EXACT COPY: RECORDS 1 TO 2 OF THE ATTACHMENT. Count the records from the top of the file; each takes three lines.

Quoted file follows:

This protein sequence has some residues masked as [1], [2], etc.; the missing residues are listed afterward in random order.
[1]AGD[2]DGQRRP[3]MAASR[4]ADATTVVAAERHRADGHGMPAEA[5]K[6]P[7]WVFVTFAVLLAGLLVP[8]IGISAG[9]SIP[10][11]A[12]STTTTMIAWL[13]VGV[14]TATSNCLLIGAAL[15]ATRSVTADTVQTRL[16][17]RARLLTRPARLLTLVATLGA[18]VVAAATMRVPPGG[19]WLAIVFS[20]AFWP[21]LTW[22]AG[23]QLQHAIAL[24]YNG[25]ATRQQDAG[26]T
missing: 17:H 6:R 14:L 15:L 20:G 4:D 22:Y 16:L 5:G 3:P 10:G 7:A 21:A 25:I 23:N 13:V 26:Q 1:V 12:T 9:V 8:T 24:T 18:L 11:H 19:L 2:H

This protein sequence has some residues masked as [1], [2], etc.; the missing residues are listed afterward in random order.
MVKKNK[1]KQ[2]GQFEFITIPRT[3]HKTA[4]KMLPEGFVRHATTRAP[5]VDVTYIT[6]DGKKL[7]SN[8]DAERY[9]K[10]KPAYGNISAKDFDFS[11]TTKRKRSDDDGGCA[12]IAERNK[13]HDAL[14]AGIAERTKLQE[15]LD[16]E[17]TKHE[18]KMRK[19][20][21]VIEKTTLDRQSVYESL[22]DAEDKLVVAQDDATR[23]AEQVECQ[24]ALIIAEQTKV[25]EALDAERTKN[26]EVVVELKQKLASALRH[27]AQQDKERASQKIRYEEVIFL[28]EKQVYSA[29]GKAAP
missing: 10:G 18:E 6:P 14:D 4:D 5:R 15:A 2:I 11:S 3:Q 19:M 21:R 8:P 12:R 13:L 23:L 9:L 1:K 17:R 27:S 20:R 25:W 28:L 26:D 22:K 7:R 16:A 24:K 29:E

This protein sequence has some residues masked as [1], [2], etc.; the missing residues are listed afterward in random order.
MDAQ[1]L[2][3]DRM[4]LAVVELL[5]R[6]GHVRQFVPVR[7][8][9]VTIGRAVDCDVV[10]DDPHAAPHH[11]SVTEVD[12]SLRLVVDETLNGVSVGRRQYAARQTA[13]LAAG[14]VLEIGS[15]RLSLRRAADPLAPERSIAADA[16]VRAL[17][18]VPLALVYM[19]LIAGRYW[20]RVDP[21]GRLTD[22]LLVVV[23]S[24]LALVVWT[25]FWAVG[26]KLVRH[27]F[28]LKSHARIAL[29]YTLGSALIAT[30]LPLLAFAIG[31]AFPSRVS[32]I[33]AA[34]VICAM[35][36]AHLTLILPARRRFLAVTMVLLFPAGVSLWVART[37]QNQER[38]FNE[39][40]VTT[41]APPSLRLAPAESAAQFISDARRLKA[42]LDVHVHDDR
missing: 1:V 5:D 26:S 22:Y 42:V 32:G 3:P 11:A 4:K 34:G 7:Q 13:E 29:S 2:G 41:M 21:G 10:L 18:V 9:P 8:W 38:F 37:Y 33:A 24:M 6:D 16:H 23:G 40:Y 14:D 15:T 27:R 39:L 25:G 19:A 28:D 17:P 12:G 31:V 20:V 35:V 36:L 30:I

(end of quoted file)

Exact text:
This protein sequence has some residues masked as [1], [2], etc.; the missing residues are listed afterward in random order.
[1]AGD[2]DGQRRP[3]MAASR[4]ADATTVVAAERHRADGHGMPAEA[5]K[6]P[7]WVFVTFAVLLAGLLVP[8]IGISAG[9]SIP[10][11]A[12]STTTTMIAWL[13]VGV[14]TATSNCLLIGAAL[15]ATRSVTADTVQTRL[16][17]RARLLTRPARLLTLVATLGA[18]VVAAATMRVPPGG[19]WLAIVFS[20]AFWP[21]LTW[22]AG[23]QLQHAIAL[24]YNG[25]ATRQQDAG[26]T
missing: 17:H 6:R 14:L 15:L 20:G 4:D 22:Y 16:L 5:G 3:P 10:G 7:A 21:A 25:I 23:N 13:V 26:Q 1:V 12:T 9:V 8:T 24:T 18:L 11:H 19:L 2:H

This protein sequence has some residues masked as [1], [2], etc.; the missing residues are listed afterward in random order.
MVKKNK[1]KQ[2]GQFEFITIPRT[3]HKTA[4]KMLPEGFVRHATTRAP[5]VDVTYIT[6]DGKKL[7]SN[8]DAERY[9]K[10]KPAYGNISAKDFDFS[11]TTKRKRSDDDGGCA[12]IAERNK[13]HDAL[14]AGIAERTKLQE[15]LD[16]E[17]TKHE[18]KMRK[19][20][21]VIEKTTLDRQSVYESL[22]DAEDKLVVAQDDATR[23]AEQVECQ[24]ALIIAEQTKV[25]EALDAERTKN[26]EVVVELKQKLASALRH[27]AQQDKERASQKIRYEEVIFL[28]EKQVYSA[29]GKAAP
missing: 10:G 18:E 6:P 14:D 4:D 5:R 15:A 2:I 11:S 3:Q 19:M 21:R 8:P 12:R 13:L 23:L 9:L 1:K 17:R 27:S 20:R 25:W 28:L 26:D 22:K 7:R 16:A 24:K 29:E